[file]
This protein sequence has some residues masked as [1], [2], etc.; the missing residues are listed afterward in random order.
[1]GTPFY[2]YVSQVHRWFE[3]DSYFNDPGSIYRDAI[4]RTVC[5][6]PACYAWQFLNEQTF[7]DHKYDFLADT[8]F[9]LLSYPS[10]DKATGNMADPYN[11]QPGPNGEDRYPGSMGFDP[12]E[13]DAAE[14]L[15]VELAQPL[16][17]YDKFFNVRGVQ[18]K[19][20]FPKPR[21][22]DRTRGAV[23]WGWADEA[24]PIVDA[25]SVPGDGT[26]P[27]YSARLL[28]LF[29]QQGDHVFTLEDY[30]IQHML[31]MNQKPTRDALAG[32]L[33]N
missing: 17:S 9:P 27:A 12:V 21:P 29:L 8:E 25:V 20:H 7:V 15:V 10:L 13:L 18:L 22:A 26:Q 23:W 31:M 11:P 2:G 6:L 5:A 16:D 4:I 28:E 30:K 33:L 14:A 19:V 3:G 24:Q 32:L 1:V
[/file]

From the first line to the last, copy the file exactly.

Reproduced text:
This protein sequence has some residues masked as [1], [2], etc.; the missing residues are listed afterward in random order.
[1]GTPFY[2]YVSQVHRWFE[3]DSYFNDPGSIYRDAI[4]RTVC[5][6]PACYAWQFLNEQTF[7]DHKYDFLADT[8]F[9]LLSYPS[10]DKATGNMADPYN[11]QPGPNGEDRYPGSMGFDP[12]E[13]DAAE[14]L[15]VELAQPL[16][17]YDKFFNVRGVQ[18]K[19][20]FPKPR[21][22]DRTRGAV[23]WGWADEA[24]PIVDA[25]SVPGDGT[26]P[27]YSARLL[28]LF[29]QQGDHVFTLEDY[30]IQHML[31]MNQKPTRDALAG[32]L[33]N
missing: 17:S 9:P 27:A 12:V 21:P 29:L 8:E 25:V 20:H 7:V 15:V 10:L 13:L 18:L 22:A 26:Q 23:W 31:M 11:P 2:G 6:L 5:A 16:D 4:I 28:E 30:K 33:L 14:A 19:V 3:G 24:Q 32:L 1:V